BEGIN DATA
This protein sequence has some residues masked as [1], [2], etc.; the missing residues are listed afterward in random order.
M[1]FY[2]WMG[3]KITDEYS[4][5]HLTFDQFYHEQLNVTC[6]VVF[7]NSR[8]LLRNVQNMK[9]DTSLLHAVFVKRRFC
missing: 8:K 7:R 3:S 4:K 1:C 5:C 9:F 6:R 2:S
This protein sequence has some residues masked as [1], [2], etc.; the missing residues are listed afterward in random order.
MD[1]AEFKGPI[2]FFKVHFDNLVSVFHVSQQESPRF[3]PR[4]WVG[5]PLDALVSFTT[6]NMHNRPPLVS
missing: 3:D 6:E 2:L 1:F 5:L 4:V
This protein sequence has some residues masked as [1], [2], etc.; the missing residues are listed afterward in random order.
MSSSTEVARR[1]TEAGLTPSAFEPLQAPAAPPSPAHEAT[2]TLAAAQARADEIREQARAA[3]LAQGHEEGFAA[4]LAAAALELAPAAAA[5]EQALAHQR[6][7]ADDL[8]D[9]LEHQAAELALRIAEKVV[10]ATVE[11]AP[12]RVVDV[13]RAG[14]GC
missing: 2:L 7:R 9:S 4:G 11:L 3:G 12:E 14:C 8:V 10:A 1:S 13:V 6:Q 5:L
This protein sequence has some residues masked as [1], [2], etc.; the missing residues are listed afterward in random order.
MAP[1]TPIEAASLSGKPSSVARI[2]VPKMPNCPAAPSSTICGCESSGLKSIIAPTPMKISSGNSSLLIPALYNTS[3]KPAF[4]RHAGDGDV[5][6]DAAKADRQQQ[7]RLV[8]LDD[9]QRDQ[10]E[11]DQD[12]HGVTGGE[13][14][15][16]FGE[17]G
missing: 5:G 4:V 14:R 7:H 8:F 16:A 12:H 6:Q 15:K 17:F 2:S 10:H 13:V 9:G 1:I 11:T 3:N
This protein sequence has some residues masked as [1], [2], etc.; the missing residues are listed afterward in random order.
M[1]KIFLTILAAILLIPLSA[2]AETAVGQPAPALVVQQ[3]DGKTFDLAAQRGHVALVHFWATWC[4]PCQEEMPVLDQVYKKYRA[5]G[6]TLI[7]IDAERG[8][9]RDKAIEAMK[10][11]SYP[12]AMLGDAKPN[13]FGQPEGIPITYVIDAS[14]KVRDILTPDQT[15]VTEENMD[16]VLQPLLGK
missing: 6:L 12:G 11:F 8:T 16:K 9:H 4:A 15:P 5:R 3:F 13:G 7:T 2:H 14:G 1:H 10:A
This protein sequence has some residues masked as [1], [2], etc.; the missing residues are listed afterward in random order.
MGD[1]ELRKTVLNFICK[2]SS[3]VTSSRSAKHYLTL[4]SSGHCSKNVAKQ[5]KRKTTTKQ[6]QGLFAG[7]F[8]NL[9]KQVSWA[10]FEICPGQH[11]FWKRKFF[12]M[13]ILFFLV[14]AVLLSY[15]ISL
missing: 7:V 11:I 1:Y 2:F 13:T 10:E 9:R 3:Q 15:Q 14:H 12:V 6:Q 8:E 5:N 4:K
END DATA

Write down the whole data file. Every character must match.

This protein sequence has some residues masked as [1], [2], etc.; the missing residues are listed afterward in random order.
M[1]FY[2]WMG[3]KITDEYS[4][5]HLTFDQFYHEQLNVTC[6]VVF[7]NSR[8]LLRNVQNMK[9]DTSLLHAVFVKRRFC
missing: 8:K 7:R 3:S 4:K 1:C 5:C 9:F 6:R 2:S
This protein sequence has some residues masked as [1], [2], etc.; the missing residues are listed afterward in random order.
MD[1]AEFKGPI[2]FFKVHFDNLVSVFHVSQQESPRF[3]PR[4]WVG[5]PLDALVSFTT[6]NMHNRPPLVS
missing: 3:D 6:E 2:L 1:F 5:L 4:V
This protein sequence has some residues masked as [1], [2], etc.; the missing residues are listed afterward in random order.
MSSSTEVARR[1]TEAGLTPSAFEPLQAPAAPPSPAHEAT[2]TLAAAQARADEIREQARAA[3]LAQGHEEGFAA[4]LAAAALELAPAAAA[5]EQALAHQR[6][7]ADDL[8]D[9]LEHQAAELALRIAEKVV[10]ATVE[11]AP[12]RVVDV[13]RAG[14]GC
missing: 2:L 7:R 9:S 4:G 11:L 3:G 12:E 14:C 8:V 10:A 1:S 13:V 6:Q 5:L
This protein sequence has some residues masked as [1], [2], etc.; the missing residues are listed afterward in random order.
MAP[1]TPIEAASLSGKPSSVARI[2]VPKMPNCPAAPSSTICGCESSGLKSIIAPTPMKISSGNSSLLIPALYNTS[3]KPAF[4]RHAGDGDV[5][6]DAAKADRQQQ[7]RLV[8]LDD[9]QRDQ[10]E[11]DQD[12]HGVTGGE[13][14][15][16]FGE[17]G
missing: 5:G 4:V 14:R 7:H 8:F 16:A 12:H 6:Q 15:K 17:F 2:S 10:H 13:V 9:G 1:I 11:T 3:N
This protein sequence has some residues masked as [1], [2], etc.; the missing residues are listed afterward in random order.
M[1]KIFLTILAAILLIPLSA[2]AETAVGQPAPALVVQQ[3]DGKTFDLAAQRGHVALVHFWATWC[4]PCQEEMPVLDQVYKKYRA[5]G[6]TLI[7]IDAERG[8][9]RDKAIEAMK[10][11]SYP[12]AMLGDAKPN[13]FGQPEGIPITYVIDAS[14]KVRDILTPDQT[15]VTEENMD[16]VLQPLLGK
missing: 6:L 12:G 11:F 8:T 16:K 9:H 4:A 15:P 5:R 3:F 13:G 7:T 2:H 14:G 1:H 10:A
This protein sequence has some residues masked as [1], [2], etc.; the missing residues are listed afterward in random order.
MGD[1]ELRKTVLNFICK[2]SS[3]VTSSRSAKHYLTL[4]SSGHCSKNVAKQ[5]KRKTTTKQ[6]QGLFAG[7]F[8]NL[9]KQVSWA[10]FEICPGQH[11]FWKRKFF[12]M[13]ILFFLV[14]AVLLSY[15]ISL
missing: 7:V 11:I 1:Y 2:F 13:T 10:E 9:R 3:Q 15:Q 14:H 12:V 6:Q 8:E 5:N 4:K